Rights of Voters in the 2008 Election

Voters Rights Election 2008

With the battle for the President of the United States of America heating up and with Election Day just weeks away, many voters are still unsure of their rights as a voter. Am I eligible to vote? Is someone trying to influence your vote or keep you from casting your vote by intimidation or fraud? Were you removed from the voter rolls by overly zealous bureaucrats or election officials who are motivated by partisanship?

Examples of Voter Intimidation and Fraud

Consider these examples from www.866ourvote.org. Matthew recently moved from Louisiana, but he had never been told at the polls that he couldn’t vote until this year’s primary election in Arizona. The address on Matthew’s documents was current, and the registration card indicated he had gone to the correct polling place. However, his name was left off the voter rolls at the precinct, and Matthew was forced to vote by provisional ballot. With vote-by-mail so popular in Arizona, Matthew wondered how many people send in absentee ballots which are not counted because the voters’ names are left off the rolls. Those people have no recourse, and no way of knowing their names are not on the list. Further, while Matthew was at the polling place, several other voters were told they too were not on the rolls. It seemed as if it were standard operating procedure to tell one person after another that he or she had to vote by provisional ballot. Matthew wondered why poll workers were not more concerned about their voter rolls being out of date.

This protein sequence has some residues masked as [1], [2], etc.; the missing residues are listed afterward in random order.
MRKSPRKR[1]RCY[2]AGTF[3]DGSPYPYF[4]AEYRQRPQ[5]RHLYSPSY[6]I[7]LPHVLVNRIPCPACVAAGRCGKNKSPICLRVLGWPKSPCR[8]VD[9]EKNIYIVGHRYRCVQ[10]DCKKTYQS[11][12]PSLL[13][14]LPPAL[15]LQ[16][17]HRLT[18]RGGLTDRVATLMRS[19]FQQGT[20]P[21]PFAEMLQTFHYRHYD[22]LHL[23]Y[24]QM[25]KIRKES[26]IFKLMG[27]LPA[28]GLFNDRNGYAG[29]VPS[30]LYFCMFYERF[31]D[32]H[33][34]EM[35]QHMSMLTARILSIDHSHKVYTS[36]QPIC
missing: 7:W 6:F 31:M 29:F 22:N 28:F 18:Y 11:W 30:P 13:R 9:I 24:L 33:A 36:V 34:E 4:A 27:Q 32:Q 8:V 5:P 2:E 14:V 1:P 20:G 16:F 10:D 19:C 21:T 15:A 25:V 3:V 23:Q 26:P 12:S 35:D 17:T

Location Confusion Leads to Uncast Vote

Aaron was first told by to vote at a nearby retirement home in his Indianapolis neighborhood. Once there, Aaron, and many other voters, learned they had been misdirected and were told to go to a local library to vote. Aaron headed to the library only to find that once again he had been misinformed. A poll worker at the library told Aaron that a nearby firehouse was his correct voting location. Unsure if he would ever find the right location, Aaron made the trip to the firehouse to learn he had reached the correct location, but that the polling station had closed. In utter disbelief over the absurd ordeal he just endured to cast a simple vote, Aaron called Election Protection to complain. His only hope now is that he will be given the correct information for the general election in November.

Bureacracy slows down voting procedure

Arthur arrived to his polling site at 7:00 a.m. He works long days and hates the long lines at polling places in the evening, so he made a point of trying to beat them. However, the polls were not yet opened upon his arrival because there was only a Republican election judge present, and the Democratic judge had not yet arrived. Arthur waited for over half an hour for his opportunity to vote before he ran out of time and had to leave for work. Because he knew this election was so important, he returned after work and waited in a long line before finally being able to cast his vote. Arthur said many people wouldn’t be as determined or even able to come back later in the day to vote. Arthur’s frustrations stemmed from the fact that bureaucracy should not slow down what should be a smooth voting procedure.

Voter Protection and Help

If you’ve experienced something that doesn’t “seem right” or if you have any questions regarding your rights as a voter, contact an “Election Protection Legal Volunteer” at 866 Our Vote, or call The nonpartisan Election Protection Coalition at 1-866-OUR-VOTE (administered by the Lawyers’ Committee for Civil Rights Under Law) and 1-888-Ve-Y-Vota (administered by the National Association of Latino Elected and Appointed Officials Education Fund).

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